Home How to win in the booming China babytech market

How to win in the booming China babytech market

Thanks to the relaxing of the single-child policy in 2016, China is predicted to be heading towards a baby boom, with the number of newborns predicted to reach 18 million by 2018. As a result, the countries already crazy annual spending on baby products is set for 15 per cent year-on-year growth, rising to RMB 969 billion ($147.4 billion) by 2020.

Chinese born in the ’80s and ’90s are fearless tech lovers, with a recent survey finding that 60% of the population consider themselves early adopters. Babytech sales are already strong, and these changing demographics paired with a growing urban middle class are set to

See also: Is smart baby tech a parent’s dream or worst nightmare?

A number of babytech devices have already created a furor in China. In particular Moodoo, a smart fetal monitoring patch which managed to raised more than $4.3 million in five minutes. Other successes have been smart milk formula mixing machines, like NicePapa and the number of smart thermometers and monitoring devices.

We spoke to Liang Du, CEO of Mommy Knows, an OEM/ODM company that focuses on Smart Diapers, Oscar Chan of Bimado, a foreign owned, but Chinese based baby tech manufacturer and Lucas Wang, CEO of hardware collaboration platform, HWTrek. They gave us the info on what overseas companies need to succeed in this flourishing smart product market.

Consider the Chinese family as a whole

A difficult recent history and rapidly changing social milieu have created complex sets of consumer demands that are distinct from the US. Young Chinese parents are some of the savviest, early adopters in the world and make, informed, research-driven tech consumption decisions.

Unfortunately, the situation is not as simple as marketing strictly towards this demographic. Grandparents commonly take the role of raising children, while parents work long working hours. According to Liang Du, creators of babytech devices “Always have to consider three factors. First, the user (baby), then the person purchasing the device (the parents) and finally the operator (grandparents).” 

Older generations of Chinese mostly grew up poor, in a country that was technologically behind the rest of the world and are confused by complex features. They also hold a number of folk beliefs that are incomprehensible to non-natives. For example, Bimado found at the testing stage, that many older Chinese believe that the correct treatment for a child with a fever is to wrap them in as many layers as possible, making it impossible for their device to get accurate temperature readings. Oscar Chan recommends that overseas companies in the babytech field in China, “study the overall preference of the whole Chinese household, rather than thinking about consumers individually.” You need to make the device simple enough for this generation to use, while still being technically advanced to attract parents.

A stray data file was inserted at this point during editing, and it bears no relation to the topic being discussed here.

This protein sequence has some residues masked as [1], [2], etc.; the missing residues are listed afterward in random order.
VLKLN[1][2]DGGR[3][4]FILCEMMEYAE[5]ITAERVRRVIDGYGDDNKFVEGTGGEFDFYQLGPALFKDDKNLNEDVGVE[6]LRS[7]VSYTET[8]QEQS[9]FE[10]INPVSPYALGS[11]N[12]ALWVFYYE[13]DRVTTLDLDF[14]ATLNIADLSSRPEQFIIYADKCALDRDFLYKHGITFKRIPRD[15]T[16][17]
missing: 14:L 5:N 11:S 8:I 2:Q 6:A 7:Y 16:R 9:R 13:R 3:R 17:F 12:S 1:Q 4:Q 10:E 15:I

Being foreign is no longer enough

China has changed. The catchment of buying a product from the West is fading and consumers are starting to prefer Chinese electronics brands. This is especially true of IoT and smart products, where China is widely perceived as having a competitive advantage. The ecosystem for smart products in Shenzhen and the rest of China is so advanced, that it is almost impossible for overseas companies to compete on features. Oscar Chan, recommends that it’s better to concentrate on branding, industrial design, and product safety: “Many Chinese products have really strong features but feel cheap or look ugly. Foreign companies can really add value and be competitive through telling a story…. branding, industrial design, swish UI and safety certification.” These views are echoed by Lucas Wang: “For more simple functioning hardware you can’t differentiate on hardware because that is easily replicated, the real value for Chinese consumer is in services and user experience.”

Companies need to be special. The market is much more mature than the West and consumers have seen a lot before. Just adding BlueTooth, Wifi, and an app to a traditional toy, is not enough to woo consumers. According to Liang Du, If you do want to go down that path of adding technical features to a familiar baby product, then “make sure that every last bit of your design is as good as the traditional product.”

Find a local partner

Mao Zedong said “Women hold up half the sky,” but in modern Chinese households, the mother now has an even greater share of the decision making process. As Liang Du explains, “The role of the father in shopping has been reduced to only suggestions. It’s useless selling a babytech product on features or techy spec stuff that men like. You need to use more feminine trigger words in your branding like “natural” and “environmentally friendly.”

To meet the demands of the China market, it is best to work with a Chinese partner. The supply chain in Shenzhen and the rest of China is pretty complete, from sensor manufacturers to specialist babytech design houses. Foreign companies who base themselves in China, can take advantage of this ecosystem and get both the edge on the local market and the global one. As Oscar Chan explains that “Shenzhen has become so international. The company I work with has a Swiss designer. Shenzhen had a good downstream ecosystem and now they have upstream as well. Everything is here.”

Lucas Wang adds: “Working with a local design house or manufacturer, means that you are able to meet the rapidly changing preferences of local consumers. The preferences of Chinese parents change so quickly and without a local partner, you are fumbling around in the dark.”

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